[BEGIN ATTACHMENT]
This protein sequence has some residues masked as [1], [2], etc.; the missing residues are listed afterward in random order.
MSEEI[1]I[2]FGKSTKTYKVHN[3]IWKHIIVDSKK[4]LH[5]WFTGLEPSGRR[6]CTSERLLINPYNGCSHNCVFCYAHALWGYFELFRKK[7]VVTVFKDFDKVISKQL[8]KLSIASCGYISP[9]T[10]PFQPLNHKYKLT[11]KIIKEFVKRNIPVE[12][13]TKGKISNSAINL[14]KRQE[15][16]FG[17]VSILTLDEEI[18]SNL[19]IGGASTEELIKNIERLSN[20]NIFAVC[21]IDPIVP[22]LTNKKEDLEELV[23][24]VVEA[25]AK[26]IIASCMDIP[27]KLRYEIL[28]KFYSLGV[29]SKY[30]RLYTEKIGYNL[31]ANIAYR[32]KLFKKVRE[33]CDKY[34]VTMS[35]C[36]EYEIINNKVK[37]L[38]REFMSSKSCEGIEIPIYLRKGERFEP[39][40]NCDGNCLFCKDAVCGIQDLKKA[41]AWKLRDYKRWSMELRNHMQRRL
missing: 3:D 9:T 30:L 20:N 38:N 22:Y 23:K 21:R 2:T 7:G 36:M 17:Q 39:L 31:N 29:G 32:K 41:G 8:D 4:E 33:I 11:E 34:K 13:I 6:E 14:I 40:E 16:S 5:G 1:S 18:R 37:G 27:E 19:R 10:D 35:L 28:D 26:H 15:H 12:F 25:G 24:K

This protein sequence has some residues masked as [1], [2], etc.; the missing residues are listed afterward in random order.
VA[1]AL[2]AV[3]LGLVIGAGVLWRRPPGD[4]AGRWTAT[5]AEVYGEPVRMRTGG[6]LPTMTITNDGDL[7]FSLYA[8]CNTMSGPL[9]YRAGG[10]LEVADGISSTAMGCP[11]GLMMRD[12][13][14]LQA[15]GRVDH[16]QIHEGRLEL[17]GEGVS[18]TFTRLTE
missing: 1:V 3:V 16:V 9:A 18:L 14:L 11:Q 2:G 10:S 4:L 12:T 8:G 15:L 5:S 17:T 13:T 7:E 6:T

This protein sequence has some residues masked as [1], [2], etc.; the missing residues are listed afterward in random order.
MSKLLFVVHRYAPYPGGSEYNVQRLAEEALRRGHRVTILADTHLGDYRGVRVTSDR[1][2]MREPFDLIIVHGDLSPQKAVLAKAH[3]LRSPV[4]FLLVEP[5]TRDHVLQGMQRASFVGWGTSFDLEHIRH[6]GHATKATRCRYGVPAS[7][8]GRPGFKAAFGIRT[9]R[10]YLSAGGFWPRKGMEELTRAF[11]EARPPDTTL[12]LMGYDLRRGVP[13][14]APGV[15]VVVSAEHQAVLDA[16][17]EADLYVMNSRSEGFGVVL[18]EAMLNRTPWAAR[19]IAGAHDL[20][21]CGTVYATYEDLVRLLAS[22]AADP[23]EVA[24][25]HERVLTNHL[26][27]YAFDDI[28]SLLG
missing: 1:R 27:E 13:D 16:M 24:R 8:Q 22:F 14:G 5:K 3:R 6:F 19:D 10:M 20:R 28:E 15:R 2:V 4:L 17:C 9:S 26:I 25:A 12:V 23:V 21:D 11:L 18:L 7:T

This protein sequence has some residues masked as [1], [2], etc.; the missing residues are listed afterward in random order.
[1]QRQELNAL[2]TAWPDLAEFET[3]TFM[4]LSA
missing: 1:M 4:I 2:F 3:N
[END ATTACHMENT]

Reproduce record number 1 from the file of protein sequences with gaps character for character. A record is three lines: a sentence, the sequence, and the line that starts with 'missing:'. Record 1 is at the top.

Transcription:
This protein sequence has some residues masked as [1], [2], etc.; the missing residues are listed afterward in random order.
MSEEI[1]I[2]FGKSTKTYKVHN[3]IWKHIIVDSKK[4]LH[5]WFTGLEPSGRR[6]CTSERLLINPYNGCSHNCVFCYAHALWGYFELFRKK[7]VVTVFKDFDKVISKQL[8]KLSIASCGYISP[9]T[10]PFQPLNHKYKLT[11]KIIKEFVKRNIPVE[12][13]TKGKISNSAINL[14]KRQE[15][16]FG[17]VSILTLDEEI[18]SNL[19]IGGASTEELIKNIERLSN[20]NIFAVC[21]IDPIVP[22]LTNKKEDLEELV[23][24]VVEA[25]AK[26]IIASCMDIP[27]KLRYEIL[28]KFYSLGV[29]SKY[30]RLYTEKIGYNL[31]ANIAYR[32]KLFKKVRE[33]CDKY[34]VTMS[35]C[36]EYEIINNKVK[37]L[38]REFMSSKSCEGIEIPIYLRKGERFEP[39][40]NCDGNCLFCKDAVCGIQDLKKA[41]AWKLRDYKRWSMELRNHMQRRL
missing: 3:D 9:T 30:L 20:N 38:N 22:Y 23:K 21:R 2:T 7:G 36:M 17:Q 39:L 31:N 29:G 32:K 41:G 8:D 4:E 33:I 11:E 34:K 13:I 6:E 14:I 40:E 16:S 5:G 1:S 18:R 37:G 27:E 19:R 10:D 35:L 28:D 26:H 15:H 12:F 25:G 24:K